Arizona’s water usage goes back to the future, and baby boomers are changing how we deal with funerals.
Judge dismisses Clean Elections lawsuit
A Maricopa County Superior Court judge has dismissed a lawsuit, that claimed the Citizens Clean Elections Commission was illegally using public money to influence an election. From Phoenix, KJZZ’s Mark Brodie reports.
MARK BRODIE: One of the jobs of the state’s system of publicly-funded political campaigns is voter education. But the Goldwater Institute, which filed the lawsuit, argued the Clean Elections Commission was promoting itself, in an effort to convince voters to reject a ballot proposal, which would ban public money for political campaigns - effectively gutting the system. Goldwater Institute Attorney Carrie Ann Sitren says Thursday’s ruling was a disappointment.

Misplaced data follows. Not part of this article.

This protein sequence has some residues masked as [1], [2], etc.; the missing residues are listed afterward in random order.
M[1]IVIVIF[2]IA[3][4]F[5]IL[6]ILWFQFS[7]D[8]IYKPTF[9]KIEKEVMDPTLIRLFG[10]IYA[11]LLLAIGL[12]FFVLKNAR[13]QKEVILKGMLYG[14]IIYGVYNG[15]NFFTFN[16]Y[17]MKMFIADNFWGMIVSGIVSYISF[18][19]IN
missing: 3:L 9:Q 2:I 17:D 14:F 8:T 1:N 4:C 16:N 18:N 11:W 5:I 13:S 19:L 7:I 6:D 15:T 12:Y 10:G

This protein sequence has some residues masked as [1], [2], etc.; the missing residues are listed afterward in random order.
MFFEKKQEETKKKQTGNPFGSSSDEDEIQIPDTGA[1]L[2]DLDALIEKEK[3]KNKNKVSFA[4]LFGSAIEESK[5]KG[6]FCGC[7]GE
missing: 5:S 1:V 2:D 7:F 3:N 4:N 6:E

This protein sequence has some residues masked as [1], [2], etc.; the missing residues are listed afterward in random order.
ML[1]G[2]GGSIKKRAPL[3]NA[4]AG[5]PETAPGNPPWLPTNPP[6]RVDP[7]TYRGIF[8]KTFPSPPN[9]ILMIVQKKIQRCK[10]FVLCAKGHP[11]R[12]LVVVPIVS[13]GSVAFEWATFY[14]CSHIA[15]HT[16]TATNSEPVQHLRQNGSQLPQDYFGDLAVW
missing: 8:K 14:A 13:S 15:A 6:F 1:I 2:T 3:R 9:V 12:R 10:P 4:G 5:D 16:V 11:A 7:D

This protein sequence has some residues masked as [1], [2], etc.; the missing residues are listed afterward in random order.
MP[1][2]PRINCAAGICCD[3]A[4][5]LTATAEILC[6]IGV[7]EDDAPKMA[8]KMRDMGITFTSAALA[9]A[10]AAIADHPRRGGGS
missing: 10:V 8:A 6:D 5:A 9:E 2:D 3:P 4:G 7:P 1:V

CARRIE ANN SITREN: Voters are going to be deciding in November whether to limit the power of this commission, and substantially limit the commission’s budget. And, it’s no surprise that the commissioners don’t like that idea. What they may not do is turn around and use taxpayer money, and use their offices in order to campaign against that measure.
TODD LANG: It’s a real stretch.
BRODIE: Todd Lang is the Executive Director of the Arizona Citizens Clean Elections Commission. He says the commission cannot, and is not, trying to influence the outcome of an election.
LANG: We’ve been doing these voter education programs for years, without any repeals. And, in fact, this year, there’s no repeal. They’re trying to get one back on, but there isn’t one. We’ve been doing the same sort of education program with or without a repeal, our program has nothing to do with it.
BRODIE: Lang says there is an effort to work out a compromise in the legislature, which could keep the proposal to ban public money for campaigns off November’s ballot. Meanwhile, the Goldwater Institute’s Carrie Ann Sitren says the group will appeal Thursday’s ruling.